After the production run, Hannah brought the coat home and I hung it back up in the closet. I’m due to go back to work in person soon, and it will likely still be cold enough that it might make sense to wear that coat again. But I’m not sure that I can anymore. I’m not sure that after two years, and this vast experience that I have had to navigate without my mother, I can go back and put that coat on ever again. It’s still a nice coat, and I’m going to pass it on to somebody else who could use it well, without my memories attached to it. Maybe they can make better memories when they wear it. 

Hannah wearing the coat

Wednesday, January 5, 2022

Eighteen

Today, Hannah Ruth, you are turning eighteen. 

Wow. Just taking a moment to let that sink in.

I think this will be the last letter to you that I share here on the blog. I'll still write them if you like, but it's not going to be the same. Because if all goes according to plan, in a few short months you'll be off to NYU, and maybe I won't know all about the little accomplishments of your life anymore. I'm not ready for that letting go yet, but I'm trying to get there.

I've been incredibly lucky to have a daughter who shares as much of her life with me as you do. I like to think that I'm helpful in whatever I bring back to you in this journey, but I also know you could do it all on your own. You are an incessantly responsible, thoughtful and empathetic young woman. You even out-busy me, and that's how it should be at this point in both of our lives. You got your license and drive yourself everywhere now. You were a merry murderess and a swashbuckling Musketeer. You had your first internship and learned all about managing corporate email and slide decks. You had a HaZamir solo and floated on stage during a choir concert upon receiving your first college acceptance.

You are TikTok musicals and sticker-covered water bottles. You are USY events and feminism and singing alone in an empty house. You're a good friend to many, and you take that role very seriously. You love love and you cry easily (never stop). You look after Max because you just can't help yourself, because you love him so much. And yes, I accept that you might miss Shira more than you miss me next year.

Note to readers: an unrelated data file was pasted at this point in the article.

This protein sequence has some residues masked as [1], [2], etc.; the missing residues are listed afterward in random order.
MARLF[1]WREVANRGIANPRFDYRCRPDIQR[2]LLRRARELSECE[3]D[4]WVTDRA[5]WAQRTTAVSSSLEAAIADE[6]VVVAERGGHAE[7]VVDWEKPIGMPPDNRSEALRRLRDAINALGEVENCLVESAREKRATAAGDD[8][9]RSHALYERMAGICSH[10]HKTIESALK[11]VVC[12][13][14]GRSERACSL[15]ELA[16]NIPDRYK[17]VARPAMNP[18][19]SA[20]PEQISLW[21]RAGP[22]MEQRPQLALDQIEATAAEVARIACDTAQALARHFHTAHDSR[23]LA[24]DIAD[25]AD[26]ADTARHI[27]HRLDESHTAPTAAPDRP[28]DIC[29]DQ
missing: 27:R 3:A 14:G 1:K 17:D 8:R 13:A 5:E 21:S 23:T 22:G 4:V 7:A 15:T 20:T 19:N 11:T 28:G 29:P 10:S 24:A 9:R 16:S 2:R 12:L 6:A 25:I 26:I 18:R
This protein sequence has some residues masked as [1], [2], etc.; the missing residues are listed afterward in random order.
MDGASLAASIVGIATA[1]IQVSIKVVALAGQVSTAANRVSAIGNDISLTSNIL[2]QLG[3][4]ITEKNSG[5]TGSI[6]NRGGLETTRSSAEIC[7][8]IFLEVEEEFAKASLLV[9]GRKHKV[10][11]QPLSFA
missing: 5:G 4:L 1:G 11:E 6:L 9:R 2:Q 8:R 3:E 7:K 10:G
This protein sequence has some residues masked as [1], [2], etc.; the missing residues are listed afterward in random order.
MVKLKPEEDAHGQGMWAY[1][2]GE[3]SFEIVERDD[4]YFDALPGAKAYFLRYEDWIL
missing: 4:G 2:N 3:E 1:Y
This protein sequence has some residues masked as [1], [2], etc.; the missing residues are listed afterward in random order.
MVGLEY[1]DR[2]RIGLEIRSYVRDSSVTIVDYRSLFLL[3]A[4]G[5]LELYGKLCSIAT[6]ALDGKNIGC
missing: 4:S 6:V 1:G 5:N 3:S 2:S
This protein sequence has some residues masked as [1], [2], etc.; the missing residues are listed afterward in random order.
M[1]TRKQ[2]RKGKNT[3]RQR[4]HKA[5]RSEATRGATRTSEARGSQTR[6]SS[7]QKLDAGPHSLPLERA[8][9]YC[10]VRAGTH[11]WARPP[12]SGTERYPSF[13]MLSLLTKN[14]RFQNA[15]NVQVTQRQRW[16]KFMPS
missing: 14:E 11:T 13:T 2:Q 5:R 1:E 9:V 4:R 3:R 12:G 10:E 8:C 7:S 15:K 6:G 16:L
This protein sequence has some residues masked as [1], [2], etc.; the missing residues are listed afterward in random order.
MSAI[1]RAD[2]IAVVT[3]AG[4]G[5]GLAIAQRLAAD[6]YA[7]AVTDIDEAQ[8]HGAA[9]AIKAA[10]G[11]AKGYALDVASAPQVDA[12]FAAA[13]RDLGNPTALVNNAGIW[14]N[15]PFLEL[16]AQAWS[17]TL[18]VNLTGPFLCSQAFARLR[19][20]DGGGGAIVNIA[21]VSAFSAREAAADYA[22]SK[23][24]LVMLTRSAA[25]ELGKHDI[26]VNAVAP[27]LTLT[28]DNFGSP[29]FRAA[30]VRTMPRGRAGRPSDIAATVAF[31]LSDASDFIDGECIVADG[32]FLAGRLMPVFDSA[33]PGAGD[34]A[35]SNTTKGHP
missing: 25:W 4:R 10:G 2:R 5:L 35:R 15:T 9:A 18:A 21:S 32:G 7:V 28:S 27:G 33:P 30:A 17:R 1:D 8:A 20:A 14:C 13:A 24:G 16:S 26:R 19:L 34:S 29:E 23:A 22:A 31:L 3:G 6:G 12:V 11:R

These next few months are going to go so fast and have so many major moments: HaZa festival, your last South musical, prom, graduation. I know you're ready for the rollercoaster of emotions ahead. And New York City better spend some time getting ready for you. Proud isn't a big enough word. Happy birthday, my BusyBee, my Hanniebelle, my Han. I love you so very much.

(You can also see letters for ages seveneightnineteneleventwelvethirteenfourteen,  fifteensixteen and seventeen.)


Saturday, January 1, 2022

Fourteen


Today, Max Benjamin, you are turning fourteen.

A second teenage pandemic birthday. You started asking me months ago about what we could do for your birthday, almost like the countdowns you used to enjoy when you were younger. I definitely offered up taking a few friends out to dinner as an option. It's so disheartening that it's not one anymore. 

That hasn't stopped you from making the best you could out of this year. You shined on your bar mitzvah day and raised over $2000 for charity: water. You play guitar almost constantly and you've started writing your own musical arrangements to Jewish prayers, and complete songs as well -  I found myself humming along to the one about elliptical orbits while washing dishes the other day. You explored some of your analytical tendencies in a Speech club last year. You had a fabulous summer at camp on your own, and one perfect day with me and Hannah in NYC.

You prefer savory to sweet, wolfing down spicy tuna rolls and whatever my leftovers are. You are part of the library task force and the GSA, and love being a Madrich (teacher's aide) in the first grade at religious school and with the children's choir. You're now the tallest person in the family, which means you want your arms to go on top when you give me one of your famous hugs, and I'm trying to get used to that. You were a great support to Hannah during the crazy college process and I think you've grown even closer over the past year. You give me regular "pupdates" on Shira, who you still can't get enough of.

As you've gotten older, these annual letters can't actually contain all of the things that you are, and that you are to me. I love you because you're my son, but I also love you because of who you are as a person. You give me something to be proud of every day, and I'm very lucky to be your mom. Happy birthday, buddy. 

(You can also see letters for ages threefourfivesixseveneightnineteneleventwelve and thirteen.)